SEATTLE -- Good manners and etiquette can sometimes seem like a lost art. But a local school says they’ve seen an uptick in inquiries from parents all around the region. At first glance, it might seem like basic table manners. But kids and parents say it has much deeper meaning.
It’s been said good manners can open doors. At Clise Etiquette, kids are learning the ABC’s of minding their P’s and Q’s.
“It’s like picking up a changed kid after the first class,” says Dad, Matt Williams.
“I took a class through Clise Etiquette probably 6 months or so ago and I found it very helpful when I would have dinners, or going to weddings, that kind of thing,” says Matt.
“It’s been really interesting seeing how popular the classes are and I think people, parents, are starting to realize, we’ve really sort of swung one way and now we have to come back and teach kids civility and how to be kind and how to eat properly. Because it’s something that’s been missing for a while and parents realize its important,” says Arden Clise.
Clise says she’s seen an uptick in the business of etiquette. This Saturday morning class is completely booked.
“I think parents are really realizing that you can’t just have book smarts kids, you also need to have good social skills, good manners, good interaction with others,” says Clise.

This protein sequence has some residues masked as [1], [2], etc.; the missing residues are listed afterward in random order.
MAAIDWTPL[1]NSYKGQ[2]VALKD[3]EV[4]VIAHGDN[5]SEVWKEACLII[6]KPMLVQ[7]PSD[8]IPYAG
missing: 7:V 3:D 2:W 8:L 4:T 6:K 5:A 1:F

Clise teaches her students life skills; like how to properly set a table.
“As they get older they’re going apply those skills to their jobs, to interviews, interacting with co-workers or bosses,” says Clise.
It’s a hands on approach for what some consider a lost art.
“All is not lost, no, definitely not. I think it was smoldering. It kind of went underground for a little bit and now it’s back. And I think everybody sees that it needs to be a part of schools, wherever the kids are learning things, they really need to learn these skills,” says Clise.
“It does seem like it’s fading away, but it seems like it’s coming back, too. People realize it’s missing, it’s been missing a little bit, and seems like there’s a push to bring it back,” says Williams.
Williams' daughter, Natalie, really seem to be embracing etiquette.
“It’s actually pretty interesting because then, you know, I really like history, personally, and I feel like it’s a really big rewind of history to learn of all these different manners. So that way, when you’re at dinner with your friends or family, that way you know what to do in a certain situation when they’re giving out food,” says Natalie.
Clise says teaching our children about etiquette and manners arms them with confidence and the ability to relate with kindness; especially in a world that could mind its manners more.
“There really are a lot of negative influences, so having something positive, like this, and having something where you learn the importance of kindness, I think balances out all that negativity, definitely. Little by little we’re changing the world. We’re trying to do what we can. The more kids that we touch and the more adults, it spreads, and people share what they learned with others,” says Clise.
If a table setting can help set the stage for social success…
"I just started opening doors for people more,” says Natalie with a smile.
Maybe good manners truly can open doors. Opening our kids up to even greater possibilities.
“People learn this stuff in different ways and for her to get to learn it young, it seems like she has a leg up on everybody else,” says Williams.